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by Brentin Mock, Thursday, May 23 2013, 10:13 AM EST (Reprinted from Color Lines.com)
Yesterday, Sen. Vitter of Louisiana offered up an amendment to permanently drop anyone ever convicted of a violent crime from the Supplemental Nutrition Assistance Program (SNAP). According to Robert Greenstein, president of the Center on Budget and Policy Priorities, Democrats in the Senate obliged him. The amendment is for a farm bill, which is currently being debated in the Senate.
The amendment would bar from SNAP (food stamps), for life, anyone who was ever convicted of one of a specified list of violent crimes at any time — even if they committed the crime decades ago in their youth and have served their sentence, paid their debt to society, and been a good citizen ever since. In addition, the amendment would mean lower SNAP benefits for their children and other family members.
So, a young man who was convicted of a single crime at age 19 who then reforms and is now elderly, poor, and raising grandchildren would be thrown off SNAP, and his grandchildren’s benefits would be cut. … Democrats accepted it without trying to modify it to address its most ill-considered aspects.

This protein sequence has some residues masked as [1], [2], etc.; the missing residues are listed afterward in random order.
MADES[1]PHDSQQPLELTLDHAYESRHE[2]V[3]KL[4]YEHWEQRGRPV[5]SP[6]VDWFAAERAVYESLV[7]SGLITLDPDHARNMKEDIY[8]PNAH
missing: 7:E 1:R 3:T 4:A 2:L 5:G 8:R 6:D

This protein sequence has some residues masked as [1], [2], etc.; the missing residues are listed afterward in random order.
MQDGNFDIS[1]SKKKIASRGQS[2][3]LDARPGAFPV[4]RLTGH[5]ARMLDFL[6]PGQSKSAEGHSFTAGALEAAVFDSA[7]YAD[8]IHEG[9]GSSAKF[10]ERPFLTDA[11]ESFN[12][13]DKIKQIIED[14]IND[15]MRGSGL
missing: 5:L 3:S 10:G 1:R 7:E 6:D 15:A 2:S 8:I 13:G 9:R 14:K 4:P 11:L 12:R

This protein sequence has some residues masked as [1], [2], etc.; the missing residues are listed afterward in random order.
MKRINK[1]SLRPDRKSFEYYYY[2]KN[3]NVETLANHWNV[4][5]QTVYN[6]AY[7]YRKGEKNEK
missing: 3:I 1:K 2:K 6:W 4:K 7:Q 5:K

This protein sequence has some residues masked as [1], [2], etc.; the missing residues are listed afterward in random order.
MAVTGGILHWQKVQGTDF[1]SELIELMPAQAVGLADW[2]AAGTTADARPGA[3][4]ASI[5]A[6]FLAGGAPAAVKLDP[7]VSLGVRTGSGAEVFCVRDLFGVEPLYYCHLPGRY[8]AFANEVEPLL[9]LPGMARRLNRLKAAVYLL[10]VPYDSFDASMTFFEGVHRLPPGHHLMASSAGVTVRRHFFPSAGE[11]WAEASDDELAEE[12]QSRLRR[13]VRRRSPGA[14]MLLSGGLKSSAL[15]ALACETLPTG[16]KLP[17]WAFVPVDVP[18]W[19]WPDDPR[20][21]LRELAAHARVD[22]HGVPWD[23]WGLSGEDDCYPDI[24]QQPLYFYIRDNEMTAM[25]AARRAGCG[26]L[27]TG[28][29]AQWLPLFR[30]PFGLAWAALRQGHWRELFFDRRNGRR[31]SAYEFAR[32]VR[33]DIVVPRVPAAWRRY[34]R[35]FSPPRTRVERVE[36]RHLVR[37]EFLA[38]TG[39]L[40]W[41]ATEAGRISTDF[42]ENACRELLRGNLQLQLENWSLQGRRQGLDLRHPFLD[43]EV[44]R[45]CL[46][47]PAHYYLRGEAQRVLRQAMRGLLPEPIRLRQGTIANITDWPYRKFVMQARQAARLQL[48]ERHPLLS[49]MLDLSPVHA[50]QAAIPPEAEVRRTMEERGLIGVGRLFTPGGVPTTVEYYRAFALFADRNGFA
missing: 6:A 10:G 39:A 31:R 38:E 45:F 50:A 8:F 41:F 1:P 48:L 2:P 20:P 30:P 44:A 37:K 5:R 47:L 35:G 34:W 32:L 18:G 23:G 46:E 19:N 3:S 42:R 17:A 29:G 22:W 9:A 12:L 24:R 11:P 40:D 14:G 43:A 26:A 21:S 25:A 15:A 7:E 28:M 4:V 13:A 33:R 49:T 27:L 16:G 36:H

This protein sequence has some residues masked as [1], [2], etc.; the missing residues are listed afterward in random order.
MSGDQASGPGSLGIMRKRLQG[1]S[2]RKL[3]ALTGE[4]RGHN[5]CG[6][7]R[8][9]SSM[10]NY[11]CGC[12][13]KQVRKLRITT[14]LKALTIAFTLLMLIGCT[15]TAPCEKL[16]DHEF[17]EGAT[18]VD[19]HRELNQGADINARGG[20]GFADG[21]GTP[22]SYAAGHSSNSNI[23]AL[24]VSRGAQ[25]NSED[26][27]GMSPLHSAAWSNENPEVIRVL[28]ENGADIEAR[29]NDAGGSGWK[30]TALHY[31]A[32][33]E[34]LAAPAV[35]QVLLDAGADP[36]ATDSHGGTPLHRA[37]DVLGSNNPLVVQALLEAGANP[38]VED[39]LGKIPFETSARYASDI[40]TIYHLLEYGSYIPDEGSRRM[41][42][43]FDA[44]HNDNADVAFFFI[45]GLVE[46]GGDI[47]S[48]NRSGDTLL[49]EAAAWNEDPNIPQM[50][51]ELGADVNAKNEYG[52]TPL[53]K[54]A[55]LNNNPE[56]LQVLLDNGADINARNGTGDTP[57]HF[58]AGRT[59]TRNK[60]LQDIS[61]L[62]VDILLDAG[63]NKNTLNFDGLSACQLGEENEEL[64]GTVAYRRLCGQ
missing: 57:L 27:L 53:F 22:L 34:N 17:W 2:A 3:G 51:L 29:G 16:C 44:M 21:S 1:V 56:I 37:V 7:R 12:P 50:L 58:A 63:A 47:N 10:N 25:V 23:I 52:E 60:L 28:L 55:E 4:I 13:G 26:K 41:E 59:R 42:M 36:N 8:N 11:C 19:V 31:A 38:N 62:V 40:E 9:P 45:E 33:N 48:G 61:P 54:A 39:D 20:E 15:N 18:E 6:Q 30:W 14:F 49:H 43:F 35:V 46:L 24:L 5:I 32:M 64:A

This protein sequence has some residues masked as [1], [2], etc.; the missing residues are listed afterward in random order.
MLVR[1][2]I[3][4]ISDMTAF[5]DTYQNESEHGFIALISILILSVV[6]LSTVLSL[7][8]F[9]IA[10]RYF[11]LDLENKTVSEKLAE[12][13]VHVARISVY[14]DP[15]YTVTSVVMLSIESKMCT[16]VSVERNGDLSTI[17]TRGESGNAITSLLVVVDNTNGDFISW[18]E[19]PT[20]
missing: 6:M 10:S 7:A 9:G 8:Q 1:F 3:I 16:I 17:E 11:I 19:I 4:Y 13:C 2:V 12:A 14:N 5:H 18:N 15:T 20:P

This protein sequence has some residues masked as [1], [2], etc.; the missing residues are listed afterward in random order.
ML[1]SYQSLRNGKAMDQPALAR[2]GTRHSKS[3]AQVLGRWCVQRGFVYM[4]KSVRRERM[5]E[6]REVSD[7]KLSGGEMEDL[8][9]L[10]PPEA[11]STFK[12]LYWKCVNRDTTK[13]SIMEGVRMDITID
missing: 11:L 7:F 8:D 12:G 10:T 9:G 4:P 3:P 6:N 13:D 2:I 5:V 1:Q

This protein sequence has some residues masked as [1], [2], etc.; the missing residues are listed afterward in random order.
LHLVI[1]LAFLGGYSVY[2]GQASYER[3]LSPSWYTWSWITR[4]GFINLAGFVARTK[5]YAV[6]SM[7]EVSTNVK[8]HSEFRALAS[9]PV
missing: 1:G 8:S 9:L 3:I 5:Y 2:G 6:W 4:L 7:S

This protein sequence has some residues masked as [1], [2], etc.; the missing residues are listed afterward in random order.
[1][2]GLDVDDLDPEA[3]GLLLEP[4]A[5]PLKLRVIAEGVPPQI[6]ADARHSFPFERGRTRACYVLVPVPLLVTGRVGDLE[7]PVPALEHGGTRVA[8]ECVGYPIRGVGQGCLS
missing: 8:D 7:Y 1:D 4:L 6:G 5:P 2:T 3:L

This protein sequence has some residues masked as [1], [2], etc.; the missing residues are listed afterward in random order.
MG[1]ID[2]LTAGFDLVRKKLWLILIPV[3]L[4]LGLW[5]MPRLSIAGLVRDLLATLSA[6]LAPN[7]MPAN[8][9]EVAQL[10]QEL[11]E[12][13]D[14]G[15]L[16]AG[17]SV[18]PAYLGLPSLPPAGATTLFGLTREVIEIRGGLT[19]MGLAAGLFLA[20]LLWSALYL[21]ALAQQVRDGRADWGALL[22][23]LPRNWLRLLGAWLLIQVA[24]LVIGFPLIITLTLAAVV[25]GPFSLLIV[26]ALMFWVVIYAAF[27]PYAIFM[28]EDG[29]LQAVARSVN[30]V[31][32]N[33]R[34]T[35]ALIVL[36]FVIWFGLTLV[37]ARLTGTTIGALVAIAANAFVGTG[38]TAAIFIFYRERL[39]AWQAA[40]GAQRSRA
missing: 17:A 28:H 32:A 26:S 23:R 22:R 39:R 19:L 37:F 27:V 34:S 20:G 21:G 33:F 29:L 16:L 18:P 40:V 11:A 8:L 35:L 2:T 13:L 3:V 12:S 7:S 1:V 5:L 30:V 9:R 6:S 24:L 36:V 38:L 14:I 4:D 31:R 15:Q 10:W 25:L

Two-thirds of SNAP recipients are children, elderly or the disabled, and two-fifths of SNAP households live below half the poverty line.
According to Greenstein, if this amendment ends up in the farm bill and passes, it would hit African Americans particularly hard:
Given incarceration patterns in the United States, the amendment would have a skewed racial impact. Poor elderly African Americans convicted of a single crime decades ago by segregated Southern juries would be among those hit.
Sen. Vitter is claiming that his amendment is only aimed at preventing those convicted of violent crimes from obtaining benefits, apparently under the logic that stripping them of what may be their only form of income assistance will lead to less violence
Using the power of Eminent Domain, the city will tear down 1,500 homes in 11 neighborhoods around the city. While most of the homes are abandoned, 80 of them are occupied by home owners or renters.
Everett Whitley has spent the past decade fixing up his home, but within the next year he will be forced to leave and his home will be demolished. His entire block will be a grass field.
“I would like to keep it, but I guess I just have to let it go,” said Whitley.
City officials say the project will take residents out of unsafe conditions, but for some, they say it’s taking them out of the only real home they’ve come to know.
(REPRINTED FROM FOX NEWS mAY 22, 2013)